Certain treatments and lifestyle changes are crucial to the management of pain and disability due to osteoarthritis. However, the patient’s outlook on life is also a major element in OA management.

A person’s ability to cope despite the pain and disability due to OA often determines how the condition affects their daily life. Patients who feel frustrated should consult their doctors as they may have ideas on how to cope with osteoarthritis or may refer them to someone who can help.

Board certified orthopedic surgeons Dr. Steven C. Thomas and Dr. Gregory T. Bigler, provide treatments for the knee, shoulder and other joints to patients in Las Vegas, Nevada, and surrounding communities.

If you would like to schedule an appointment or learn more about the Knee and Shoulder Institute procedures & treatments performed by Las Vegas, Nevada board-certified surgeons Steven C. Thomas, MD and Gregory T. Bigler, MD. Contact the office today click here.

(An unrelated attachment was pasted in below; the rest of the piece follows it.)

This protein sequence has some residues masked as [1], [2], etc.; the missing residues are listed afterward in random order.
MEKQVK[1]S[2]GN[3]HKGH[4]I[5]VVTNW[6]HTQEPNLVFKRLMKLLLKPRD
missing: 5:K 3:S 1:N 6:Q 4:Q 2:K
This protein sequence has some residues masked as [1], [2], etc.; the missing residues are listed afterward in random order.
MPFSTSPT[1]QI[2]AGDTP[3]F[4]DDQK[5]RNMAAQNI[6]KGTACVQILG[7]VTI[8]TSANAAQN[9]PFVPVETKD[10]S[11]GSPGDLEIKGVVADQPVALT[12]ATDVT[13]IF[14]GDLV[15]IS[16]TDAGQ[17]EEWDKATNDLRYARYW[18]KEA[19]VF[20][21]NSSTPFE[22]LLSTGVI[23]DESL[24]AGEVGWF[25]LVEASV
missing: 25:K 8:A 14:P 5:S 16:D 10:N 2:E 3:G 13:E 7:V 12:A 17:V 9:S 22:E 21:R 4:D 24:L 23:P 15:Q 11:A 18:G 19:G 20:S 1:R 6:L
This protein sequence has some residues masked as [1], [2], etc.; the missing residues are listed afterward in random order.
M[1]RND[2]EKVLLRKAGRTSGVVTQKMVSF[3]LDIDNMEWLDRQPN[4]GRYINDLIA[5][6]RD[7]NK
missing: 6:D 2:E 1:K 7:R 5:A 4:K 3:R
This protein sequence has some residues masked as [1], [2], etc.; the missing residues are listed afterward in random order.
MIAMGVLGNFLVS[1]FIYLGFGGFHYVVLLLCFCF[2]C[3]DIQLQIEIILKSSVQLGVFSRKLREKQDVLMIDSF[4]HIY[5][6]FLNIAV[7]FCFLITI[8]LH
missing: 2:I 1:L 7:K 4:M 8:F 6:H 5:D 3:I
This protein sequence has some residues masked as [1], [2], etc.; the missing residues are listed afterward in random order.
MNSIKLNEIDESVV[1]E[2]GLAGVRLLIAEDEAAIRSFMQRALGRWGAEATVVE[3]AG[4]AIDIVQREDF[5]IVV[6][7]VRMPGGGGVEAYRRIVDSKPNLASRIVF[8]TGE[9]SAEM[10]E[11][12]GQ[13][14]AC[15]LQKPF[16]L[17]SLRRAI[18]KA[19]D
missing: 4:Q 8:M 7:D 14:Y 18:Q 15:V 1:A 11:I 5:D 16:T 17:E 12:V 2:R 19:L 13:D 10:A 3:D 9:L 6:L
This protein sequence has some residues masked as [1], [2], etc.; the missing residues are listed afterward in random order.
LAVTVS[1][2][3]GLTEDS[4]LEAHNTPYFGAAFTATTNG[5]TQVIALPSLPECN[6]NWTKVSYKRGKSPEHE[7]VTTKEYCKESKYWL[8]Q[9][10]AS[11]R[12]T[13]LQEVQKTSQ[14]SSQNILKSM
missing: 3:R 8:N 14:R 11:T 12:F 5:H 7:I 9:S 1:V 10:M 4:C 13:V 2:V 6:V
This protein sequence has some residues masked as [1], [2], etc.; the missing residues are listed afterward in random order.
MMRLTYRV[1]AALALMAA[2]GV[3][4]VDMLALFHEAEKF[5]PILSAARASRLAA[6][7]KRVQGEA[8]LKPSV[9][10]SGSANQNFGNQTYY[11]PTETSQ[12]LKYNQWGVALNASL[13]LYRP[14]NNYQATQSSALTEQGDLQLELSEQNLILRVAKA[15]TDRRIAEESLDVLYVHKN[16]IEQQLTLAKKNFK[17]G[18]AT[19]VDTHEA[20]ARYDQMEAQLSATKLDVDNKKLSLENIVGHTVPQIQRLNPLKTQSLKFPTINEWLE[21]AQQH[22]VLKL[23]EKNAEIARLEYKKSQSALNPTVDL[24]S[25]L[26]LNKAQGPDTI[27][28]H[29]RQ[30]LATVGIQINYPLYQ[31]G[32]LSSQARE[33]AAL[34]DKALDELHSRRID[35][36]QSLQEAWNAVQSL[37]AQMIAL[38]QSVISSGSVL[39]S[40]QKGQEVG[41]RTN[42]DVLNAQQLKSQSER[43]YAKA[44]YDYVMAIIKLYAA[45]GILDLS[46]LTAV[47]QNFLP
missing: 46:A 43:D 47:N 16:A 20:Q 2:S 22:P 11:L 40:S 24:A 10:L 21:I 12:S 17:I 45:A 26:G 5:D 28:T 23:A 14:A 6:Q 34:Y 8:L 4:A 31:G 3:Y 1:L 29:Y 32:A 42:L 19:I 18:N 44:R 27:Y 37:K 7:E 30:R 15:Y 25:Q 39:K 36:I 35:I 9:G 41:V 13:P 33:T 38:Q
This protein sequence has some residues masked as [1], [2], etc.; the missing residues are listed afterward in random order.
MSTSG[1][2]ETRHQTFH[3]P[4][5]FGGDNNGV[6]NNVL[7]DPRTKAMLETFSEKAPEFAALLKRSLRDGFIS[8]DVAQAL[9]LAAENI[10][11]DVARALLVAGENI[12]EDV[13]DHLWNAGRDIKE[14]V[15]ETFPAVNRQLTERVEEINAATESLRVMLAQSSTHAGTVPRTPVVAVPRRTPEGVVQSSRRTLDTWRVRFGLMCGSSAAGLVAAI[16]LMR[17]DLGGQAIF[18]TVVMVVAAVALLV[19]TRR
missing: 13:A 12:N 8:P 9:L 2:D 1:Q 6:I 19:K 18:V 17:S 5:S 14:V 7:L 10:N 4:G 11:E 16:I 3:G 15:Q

Degeneration of Joint Cartilage 

In the normal course, cartilage goes through a normal cycle of breakdown and repair. However, in patients with osteoarthritis (OA), the cartilage is not replaced appropriately which leads to the gradual degeneration of the joint lining.

The imbalance between new cartilage production and natural degradation is thought to be the main problem of OA.

The body attempts to address the problem as the joint cartilage breaks down by initiating an inflammatory response to the joint which causes inflammation.

An Unpleasant Outcome

There is creation of new bone in the form of bone spurs to increase the surface area of the joint. Unfortunately, the body cannot replace the lost cartilage, and as a result, the painful condition of osteoarthritis develops.